Julio backs his car away from the restaurant, glancing back at the caravan in his rearview mirror. Perla doesn't understand. He is leeching as much from them as they are from him: They are his burden. They are his ballast. He fights to start his brother Rafael's pool table business, his brother Sergio's car repair shop, his sister Cristinà's discotheque, his mother Isabel and his sister Perla's restaurant, his brothers Cristiàn's and Roberto's gasoline stations. He fights to keep his brother Rodolfo going as his cornerman and his brother Ariel as manager of his properties. He fights to buy them all homes and automobiles, to break ground on the hotel, the office complex and the 1,000 town houses he's about to have built, to keep his cousins and in-laws and neighbors and old friends working in his minisupermarkets and washing his cars and guarding his home and waiting on the street outside to follow him in a caravan wherever he might go, because if he couldn't do all that, if someone ever took that away from him. . . .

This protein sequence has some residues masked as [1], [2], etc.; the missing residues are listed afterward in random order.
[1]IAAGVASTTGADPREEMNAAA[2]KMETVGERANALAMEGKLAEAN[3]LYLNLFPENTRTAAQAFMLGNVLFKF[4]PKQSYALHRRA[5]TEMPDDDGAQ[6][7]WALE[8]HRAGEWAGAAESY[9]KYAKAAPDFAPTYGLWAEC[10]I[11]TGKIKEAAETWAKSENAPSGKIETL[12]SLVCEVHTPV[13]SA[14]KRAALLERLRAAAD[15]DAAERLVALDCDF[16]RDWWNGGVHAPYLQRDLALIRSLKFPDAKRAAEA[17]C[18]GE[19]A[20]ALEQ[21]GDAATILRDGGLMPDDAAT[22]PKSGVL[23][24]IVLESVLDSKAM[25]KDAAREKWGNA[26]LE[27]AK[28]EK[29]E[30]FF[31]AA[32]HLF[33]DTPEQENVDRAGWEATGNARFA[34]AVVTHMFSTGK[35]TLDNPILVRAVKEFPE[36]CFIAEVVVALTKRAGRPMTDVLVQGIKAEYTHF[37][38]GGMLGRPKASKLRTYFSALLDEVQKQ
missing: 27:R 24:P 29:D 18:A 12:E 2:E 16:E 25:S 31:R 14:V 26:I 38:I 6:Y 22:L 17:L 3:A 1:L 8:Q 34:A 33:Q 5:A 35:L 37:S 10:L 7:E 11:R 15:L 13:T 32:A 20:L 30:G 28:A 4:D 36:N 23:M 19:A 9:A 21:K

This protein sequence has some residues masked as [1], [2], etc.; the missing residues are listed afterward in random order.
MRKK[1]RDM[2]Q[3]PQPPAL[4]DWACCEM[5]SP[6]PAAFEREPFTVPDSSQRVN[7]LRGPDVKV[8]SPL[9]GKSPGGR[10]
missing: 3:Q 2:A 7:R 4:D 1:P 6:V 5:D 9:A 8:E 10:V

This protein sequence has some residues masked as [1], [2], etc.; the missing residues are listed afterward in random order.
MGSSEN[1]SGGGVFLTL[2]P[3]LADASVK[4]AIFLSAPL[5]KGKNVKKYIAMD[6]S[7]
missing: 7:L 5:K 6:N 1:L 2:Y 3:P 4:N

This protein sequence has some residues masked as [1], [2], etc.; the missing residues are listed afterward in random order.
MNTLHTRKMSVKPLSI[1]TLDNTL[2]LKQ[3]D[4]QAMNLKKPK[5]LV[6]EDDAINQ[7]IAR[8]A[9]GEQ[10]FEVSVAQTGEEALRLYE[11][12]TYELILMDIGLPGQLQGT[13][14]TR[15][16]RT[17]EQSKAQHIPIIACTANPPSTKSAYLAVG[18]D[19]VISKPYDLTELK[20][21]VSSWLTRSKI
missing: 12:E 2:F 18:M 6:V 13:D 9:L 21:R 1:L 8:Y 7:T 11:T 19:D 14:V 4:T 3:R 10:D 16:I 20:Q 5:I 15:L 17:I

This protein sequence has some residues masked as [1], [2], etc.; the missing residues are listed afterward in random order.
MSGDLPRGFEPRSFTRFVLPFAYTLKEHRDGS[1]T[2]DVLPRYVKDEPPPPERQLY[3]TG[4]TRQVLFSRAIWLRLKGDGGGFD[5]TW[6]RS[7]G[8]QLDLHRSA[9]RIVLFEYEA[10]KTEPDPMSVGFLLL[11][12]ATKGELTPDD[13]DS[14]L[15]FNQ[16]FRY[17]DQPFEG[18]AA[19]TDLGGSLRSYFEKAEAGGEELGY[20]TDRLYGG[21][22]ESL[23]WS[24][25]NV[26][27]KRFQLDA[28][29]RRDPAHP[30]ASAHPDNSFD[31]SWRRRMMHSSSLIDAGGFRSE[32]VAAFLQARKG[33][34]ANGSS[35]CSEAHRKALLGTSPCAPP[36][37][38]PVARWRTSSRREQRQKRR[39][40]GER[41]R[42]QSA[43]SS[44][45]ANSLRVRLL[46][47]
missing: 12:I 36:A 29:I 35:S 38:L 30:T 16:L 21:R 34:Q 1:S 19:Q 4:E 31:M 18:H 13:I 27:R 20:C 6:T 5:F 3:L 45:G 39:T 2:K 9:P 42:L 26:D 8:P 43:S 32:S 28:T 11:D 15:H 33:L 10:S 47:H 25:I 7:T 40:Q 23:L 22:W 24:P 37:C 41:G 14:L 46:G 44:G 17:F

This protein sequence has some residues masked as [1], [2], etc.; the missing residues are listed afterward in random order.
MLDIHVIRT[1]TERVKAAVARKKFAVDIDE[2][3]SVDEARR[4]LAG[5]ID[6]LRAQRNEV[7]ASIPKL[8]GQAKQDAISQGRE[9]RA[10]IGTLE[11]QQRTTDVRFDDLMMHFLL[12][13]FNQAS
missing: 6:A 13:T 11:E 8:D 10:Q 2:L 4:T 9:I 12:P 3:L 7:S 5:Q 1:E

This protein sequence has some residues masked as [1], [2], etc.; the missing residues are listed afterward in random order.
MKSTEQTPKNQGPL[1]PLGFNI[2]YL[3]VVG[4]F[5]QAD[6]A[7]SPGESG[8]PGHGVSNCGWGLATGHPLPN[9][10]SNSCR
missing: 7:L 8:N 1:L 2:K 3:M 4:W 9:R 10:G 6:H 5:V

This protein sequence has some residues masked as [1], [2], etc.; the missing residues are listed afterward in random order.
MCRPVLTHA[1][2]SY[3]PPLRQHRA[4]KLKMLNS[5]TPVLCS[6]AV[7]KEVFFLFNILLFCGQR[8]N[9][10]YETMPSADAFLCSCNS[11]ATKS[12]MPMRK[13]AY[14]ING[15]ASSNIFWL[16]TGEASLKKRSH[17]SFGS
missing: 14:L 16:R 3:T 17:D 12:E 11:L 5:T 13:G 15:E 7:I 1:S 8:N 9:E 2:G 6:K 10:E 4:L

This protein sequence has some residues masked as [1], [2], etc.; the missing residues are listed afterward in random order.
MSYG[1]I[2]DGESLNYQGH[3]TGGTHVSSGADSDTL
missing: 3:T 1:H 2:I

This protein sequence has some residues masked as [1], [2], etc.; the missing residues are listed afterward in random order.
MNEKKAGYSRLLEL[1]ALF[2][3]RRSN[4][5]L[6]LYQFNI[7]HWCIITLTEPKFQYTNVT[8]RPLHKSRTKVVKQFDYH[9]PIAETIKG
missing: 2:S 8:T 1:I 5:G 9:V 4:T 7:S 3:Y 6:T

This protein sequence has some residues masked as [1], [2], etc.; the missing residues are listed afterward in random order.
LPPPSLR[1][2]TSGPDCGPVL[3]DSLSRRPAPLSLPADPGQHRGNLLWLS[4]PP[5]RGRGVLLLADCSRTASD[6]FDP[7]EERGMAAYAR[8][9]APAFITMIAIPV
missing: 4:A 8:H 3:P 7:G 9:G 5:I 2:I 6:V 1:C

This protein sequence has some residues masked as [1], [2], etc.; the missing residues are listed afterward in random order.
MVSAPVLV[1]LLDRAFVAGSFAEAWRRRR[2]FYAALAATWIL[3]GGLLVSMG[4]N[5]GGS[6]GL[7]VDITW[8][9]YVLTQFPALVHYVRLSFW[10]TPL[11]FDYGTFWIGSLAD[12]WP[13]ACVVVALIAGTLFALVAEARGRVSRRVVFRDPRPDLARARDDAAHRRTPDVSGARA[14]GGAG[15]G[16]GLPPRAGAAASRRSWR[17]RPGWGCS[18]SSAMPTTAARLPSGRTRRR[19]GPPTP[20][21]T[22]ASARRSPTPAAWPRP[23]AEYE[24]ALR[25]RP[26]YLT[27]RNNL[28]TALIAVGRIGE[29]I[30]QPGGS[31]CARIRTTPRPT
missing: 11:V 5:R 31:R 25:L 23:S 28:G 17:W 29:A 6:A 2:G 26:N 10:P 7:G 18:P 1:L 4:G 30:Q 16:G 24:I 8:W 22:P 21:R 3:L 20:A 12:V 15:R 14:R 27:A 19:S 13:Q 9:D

He shoves a Chalino Sànchez cassette into the tape player and sings along: "Already they left, the snows of January, already they arrived, the flowers of May, already you have seen me restrain myself like a man, and my bitter pain silence me. . . ." It was less than a year ago that Chalino made what can be a fatal mistake in Culiàcan for anyone with a lot of power or a few enemies. He was traveling without his boys, driving home after a performance, when a vehicle pulled across the highway in front of him, blocking his way. He was found on the roadside with a bullet in his head, and now he is more popular than ever. "My city is very conflictive," says Chávez. "Very violent. It is dangerous for all. It scares me. I worry about my children, my family. Not everyone can like me. But there is nothing I can do. If someone really wants to kill me, he could kill me anywhere."